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Archive for the tag “Foreign Affairs”

Big-Power Rivalries Hamstring Top U.N. Missions

In the past three years, a growing proportion of U.N. mission chiefs, called special representatives of the secretary-general, or SRSGs, have been largely imposed by host governments or big powers, bypassing the U.N.’s competitive hiring process. The trend has raised concerns among some U.N. insiders that the selection process may result in top envoys beholden to governments being foisted on the U.N. chief.

Read Here – Foreign Policy

The Cost Of Friendship With China

What are the costs and benefits of friendship with an easily offended China? Who would want to be a friend of China today? Can countries live without China’s friendship? Do they have a choice not to be friends with China? If the Chinese government is not a friend, what is that relationship? Can bilateral ties with the world’s second-largest economy be reduced strictly to trade and investment, minus the warmth of friendship?

Read Here – Asia Times

The Chinese Decade

It is quite extraordinary that a pandemic originating in a Chinese province, a disease whose initial cover-up briefly seemed likely to deal a grave blow to the Communist regime, has instead given China a geopolitical opportunity unlike any enjoyed by an American rival since at least the Vietnam War.

Read Here – The New York Times

Don’t Let Great Powers Carve Up The World

What a difference two decades make. In the early years of this century, the world appeared to be moving toward a single, seamless order under U.S. leadership. Today the world is fragmenting, and authoritarian challengers, led by China and Russia, are chipping away at American influence in East Asia, eastern Europe, and the Middle East.

Read Here – Foreign Affairs

Was Modern Art Really A CIA Psy-Op?

In the mid-twentieth century, modern art and design represented the liberalism, individualism, dynamic activity, and creative risk possible in a free society. Jackson Pollock’s gestural style, for instance, drew an effective counterpoint to Nazi, and then Soviet, oppression. Modernism, in fact, became a weapon of the Cold War. Both the State Department and the CIA supported exhibitions of American art all over the world.

Read Here – JStor Daily

Aftershocks: The Coronavirus Pandemic And The New World Disorder

The novel coronavirus (COVID-19) is a global public health disaster of almost biblical proportions. It is a once-in-a-century occurrence that threatens to destroy countless lives, ruin economies, and stress national and international institutions to their breaking point. And, even after the virus recedes, the geopolitical wreckage it leaves in its wake could be profound.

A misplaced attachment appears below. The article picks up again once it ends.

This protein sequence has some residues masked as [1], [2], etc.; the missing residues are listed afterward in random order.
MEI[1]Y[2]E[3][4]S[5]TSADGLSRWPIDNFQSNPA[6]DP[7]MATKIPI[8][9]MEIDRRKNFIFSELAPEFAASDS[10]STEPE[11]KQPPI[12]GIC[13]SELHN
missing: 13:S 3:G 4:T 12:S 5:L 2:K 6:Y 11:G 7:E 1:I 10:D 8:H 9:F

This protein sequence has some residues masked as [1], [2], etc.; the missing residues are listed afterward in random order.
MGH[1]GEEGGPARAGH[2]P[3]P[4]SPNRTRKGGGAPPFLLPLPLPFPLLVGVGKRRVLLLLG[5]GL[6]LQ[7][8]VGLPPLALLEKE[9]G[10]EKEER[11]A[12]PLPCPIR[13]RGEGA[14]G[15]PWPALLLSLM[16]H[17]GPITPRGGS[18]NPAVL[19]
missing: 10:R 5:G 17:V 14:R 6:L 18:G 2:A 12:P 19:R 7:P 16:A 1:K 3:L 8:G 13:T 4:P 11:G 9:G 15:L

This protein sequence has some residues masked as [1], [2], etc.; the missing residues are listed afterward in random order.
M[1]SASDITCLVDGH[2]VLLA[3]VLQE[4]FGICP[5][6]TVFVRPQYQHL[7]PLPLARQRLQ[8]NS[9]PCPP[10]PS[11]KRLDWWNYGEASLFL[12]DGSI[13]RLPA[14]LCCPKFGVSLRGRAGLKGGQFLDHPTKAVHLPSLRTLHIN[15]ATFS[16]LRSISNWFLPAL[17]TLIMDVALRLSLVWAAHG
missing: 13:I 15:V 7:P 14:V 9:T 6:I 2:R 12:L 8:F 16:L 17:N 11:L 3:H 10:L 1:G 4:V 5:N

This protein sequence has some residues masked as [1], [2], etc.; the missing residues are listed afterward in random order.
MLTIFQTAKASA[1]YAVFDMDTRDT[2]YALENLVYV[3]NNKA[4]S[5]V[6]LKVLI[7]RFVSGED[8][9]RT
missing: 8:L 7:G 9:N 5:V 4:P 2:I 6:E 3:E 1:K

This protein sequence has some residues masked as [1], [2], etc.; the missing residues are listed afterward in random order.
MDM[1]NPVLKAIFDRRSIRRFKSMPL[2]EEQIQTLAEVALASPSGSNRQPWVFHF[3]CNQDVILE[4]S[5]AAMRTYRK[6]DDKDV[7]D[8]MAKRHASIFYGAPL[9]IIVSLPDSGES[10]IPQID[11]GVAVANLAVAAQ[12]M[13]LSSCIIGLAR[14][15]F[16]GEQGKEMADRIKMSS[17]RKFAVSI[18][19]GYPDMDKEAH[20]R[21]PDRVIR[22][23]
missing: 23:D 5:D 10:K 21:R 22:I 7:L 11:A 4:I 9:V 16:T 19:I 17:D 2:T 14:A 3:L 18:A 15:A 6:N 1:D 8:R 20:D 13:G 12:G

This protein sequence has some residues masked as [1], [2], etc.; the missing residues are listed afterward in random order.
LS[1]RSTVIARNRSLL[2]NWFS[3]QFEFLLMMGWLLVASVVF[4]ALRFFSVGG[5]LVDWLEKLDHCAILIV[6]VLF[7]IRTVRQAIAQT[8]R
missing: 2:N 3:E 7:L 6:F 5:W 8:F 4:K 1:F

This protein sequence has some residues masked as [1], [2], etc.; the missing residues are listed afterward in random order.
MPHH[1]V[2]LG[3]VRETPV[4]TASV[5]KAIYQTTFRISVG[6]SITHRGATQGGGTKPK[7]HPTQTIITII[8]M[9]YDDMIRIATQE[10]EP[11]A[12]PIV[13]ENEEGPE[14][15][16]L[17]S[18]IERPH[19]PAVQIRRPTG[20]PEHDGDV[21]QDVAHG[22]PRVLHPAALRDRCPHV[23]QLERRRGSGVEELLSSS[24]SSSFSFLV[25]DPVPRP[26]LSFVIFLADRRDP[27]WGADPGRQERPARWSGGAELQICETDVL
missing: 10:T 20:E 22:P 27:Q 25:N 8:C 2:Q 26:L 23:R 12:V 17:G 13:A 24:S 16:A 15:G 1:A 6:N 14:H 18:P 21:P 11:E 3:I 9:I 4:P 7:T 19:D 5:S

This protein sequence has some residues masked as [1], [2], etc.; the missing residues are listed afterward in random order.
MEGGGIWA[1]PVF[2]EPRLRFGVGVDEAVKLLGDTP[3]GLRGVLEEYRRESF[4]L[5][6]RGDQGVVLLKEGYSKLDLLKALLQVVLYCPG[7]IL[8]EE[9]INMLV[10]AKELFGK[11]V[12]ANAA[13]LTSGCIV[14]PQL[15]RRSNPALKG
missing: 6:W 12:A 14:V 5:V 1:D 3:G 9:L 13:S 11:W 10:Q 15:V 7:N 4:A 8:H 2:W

Read Here – WarOnTheRocks

The Post-Pandemic World

Until the COVID-19 pandemic, the rise of nationalist and populist forces seemed inexorable, threatening to deal a fatal blow to rules-based multilateralism. Could the current global crisis spur a new wave of international cooperation of the sort that emerged after World War II?

Read Here – Project Syndicate

Today’s Arctic Diplomacy Can’t Handle Tomorrow’s Problems

The international structures that have helped address many Arctic problems through negotiation and cooperation are insufficient for the military and security challenges brought on by climate change.

Read Here – Defense One

Putting Dogmas Behind A Starting Point For India

A nation that has the aspiration to become a leading power someday cannot continue with unsettled borders, an unintegrated region and under-exploited opportunities. Above all, it cannot be dogmatic in approaching a visibly changing global order. Napoleon once said that history is a version of past events that people have decided to agree upon. The world that awaits us not only calls for fresh thinking, but eventually, a new consensus at home as well. Putting dogmas behind us is a starting point for that journey, says India’s Foreign Minister S. Jaishankar.

Read Here – Indian Ministry of External Affairs

How Can The U.S. Confront An Advancing Threat From China

As China transformed, many Western scholars and policymakers predicted that economic reform and integration into the world economy would force the country to liberalize politically and become a “responsible stakeholder” in the international system. The idea, sometimes called “convergence theory,” was that as China grew wealthier, it would become more like the United States. The theory was comforting, but it did not pan out.

Read Here – Foreign Affairs

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